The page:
John Wooldrick, My Mudgee beginnings
John Woodrick writes
John Woodrick pieces together his Mudgee background taken from many sources with help from Mudgee Museum and Historical Society and Kinder des Vaterlandes by Albert Grulke
The maternal side of my family history in Australia began in 1823 when great-great grandfather Hugh McNulty arrived as a convict from County Leitrim, Ireland. He was one of 179 convicts on board the Medina, which left Cork, in September and arrived in Sydney in December 1823, 4 convicts died en route.
Originally assigned to Carters Barracks to help in the making of bricks for the building of Sydney town and then on road gangs.
In 1828 his name appears in the census at Parramatta.
He received his Certificate of Freedom in 1830 after serving his sentence of seven years for stealing a horse. He celebrated his freedom, and was charged in Sydney of disorderly house so a misdemeanour sheet says.
The time between Hugh's freedom and movement to Mudgee is open to conjecture.
His only son Richard was born in 1838. Richard became a blacksmith and saddler and settled in Mudgee.
Richard McNulty married Anne Maria Kreamer (originally Kremer) in a dual ceremony with her brother George and Mary Marsh at Mudgee on 14 September 1870.
The Kremer family, with others, are part of Australia's settlement history.
John MacArthur (the merino sheep man) helped originate a scheme to begin a wine industry in New South Wales ... Mudgee and the Hunter Valley. He needed people experienced in wine cultivation to begin it.
German people from The Rhine areas volunteered as bounty immigrants. It took four days to sail down the Rhine to Antwerp; they then travelled by steamer across the North Sea to London.
The first boatload of 180 Rhinelanders left from London in the Beulah in early 1849.
At sea, somewhere off The Cape of Good Hope, my great-grandmother was born (Anne Maria) to Johann and Elizabeth Kremer (now Kreamer). They arrived in Sydney in April 1849.
The Kreamers eventually moved from Sydney to Mudgee together with 21 other families ... Buchhooltz, Drew, Feidler, Gardoll, Hoss, Huth, Muller, Kremer, Kuehner. Kurtz, Lynne, Orth, Rheinburger, Rohr, Schmiemer, Schipp, Schneider, Scifleet, Streher, Weis and Wurth.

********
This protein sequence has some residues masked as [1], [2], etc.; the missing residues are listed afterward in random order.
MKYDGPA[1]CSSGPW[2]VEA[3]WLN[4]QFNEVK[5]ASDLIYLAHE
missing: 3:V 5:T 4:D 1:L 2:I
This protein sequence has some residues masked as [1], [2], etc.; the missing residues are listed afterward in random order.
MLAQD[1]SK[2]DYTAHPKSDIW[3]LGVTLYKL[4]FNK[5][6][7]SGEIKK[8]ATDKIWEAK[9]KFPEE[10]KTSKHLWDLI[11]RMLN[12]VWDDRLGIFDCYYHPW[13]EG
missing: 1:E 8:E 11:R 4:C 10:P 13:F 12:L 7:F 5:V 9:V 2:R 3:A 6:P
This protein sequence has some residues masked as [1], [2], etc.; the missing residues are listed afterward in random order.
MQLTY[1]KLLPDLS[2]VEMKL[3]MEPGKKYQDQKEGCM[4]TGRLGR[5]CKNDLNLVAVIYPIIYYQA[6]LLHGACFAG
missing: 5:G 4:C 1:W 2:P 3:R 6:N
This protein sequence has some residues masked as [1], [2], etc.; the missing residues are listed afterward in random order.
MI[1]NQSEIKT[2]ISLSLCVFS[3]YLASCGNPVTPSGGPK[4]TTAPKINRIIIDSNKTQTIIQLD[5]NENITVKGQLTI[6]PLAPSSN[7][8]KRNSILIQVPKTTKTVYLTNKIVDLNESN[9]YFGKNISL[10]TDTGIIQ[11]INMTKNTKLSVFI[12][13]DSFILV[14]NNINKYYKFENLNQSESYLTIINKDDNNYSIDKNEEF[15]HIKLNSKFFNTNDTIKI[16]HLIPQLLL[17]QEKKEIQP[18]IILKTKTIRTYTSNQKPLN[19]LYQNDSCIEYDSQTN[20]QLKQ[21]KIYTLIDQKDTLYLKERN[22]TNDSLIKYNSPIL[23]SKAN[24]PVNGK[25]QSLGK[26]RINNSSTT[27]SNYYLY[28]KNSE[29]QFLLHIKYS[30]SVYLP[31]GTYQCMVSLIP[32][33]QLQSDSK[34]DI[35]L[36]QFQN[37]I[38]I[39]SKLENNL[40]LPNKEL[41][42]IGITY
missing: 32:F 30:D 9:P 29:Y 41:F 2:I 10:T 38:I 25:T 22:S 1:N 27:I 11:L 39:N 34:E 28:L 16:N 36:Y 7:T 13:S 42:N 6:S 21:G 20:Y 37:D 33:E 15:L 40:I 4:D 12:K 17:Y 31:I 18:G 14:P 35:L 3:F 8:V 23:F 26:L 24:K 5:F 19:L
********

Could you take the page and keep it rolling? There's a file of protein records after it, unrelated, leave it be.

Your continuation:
Richard and Anne McNulty lived in Market Street, Mudgee in 1870 where he was a blacksmith and saddler.
In 1878 the family were living at Budgee Budgee (originally Pipeclay) where Richard rented the forge at Budgee Budgee Inn owned by William Gossage. The Inn was an important staging post for teamsters travelling the then main road between Maitland and Newcastle.
This area is now only a locality, and the small township that once was there is gone. The Inn was reputedly the site for Henry Lawsons very humorous poem, The Loaded Dog. The post office was operated by Henry Lawson's father.
My grandmother Sarah Anne was born at Budgee Budgee in 1880, the youngest of three children.
In 1883 the family were living in Lewis Street where at different times Richard rented C.N. Hanson Foundry and John Tarrant's blacksmiths shop.
My grandmother Sarah Anne married Horace Arnold also from Mudgee, who was a coach painter, in 1904. Horaces father George Henry Arnold had come from England in 1840 and had married Eliza Jane Shepherd in Mudgee 1864. Horace was their eighth child. George and Eliza are both buried at the Methodist Cemetery, Mudgee.
My grandmother Sarah was a true country girl, she enjoyed keeping chooks and grew vegetables and fruit trees. She was the gentlest of people and maybe this is a reflection of growing up in Mudgee. She died in 1967.
So my background consists of many people whose roots are in Mudgee and I am very proud of that heritage.
The McNulty family at Budgee Budgee 1886
Budgee budgee in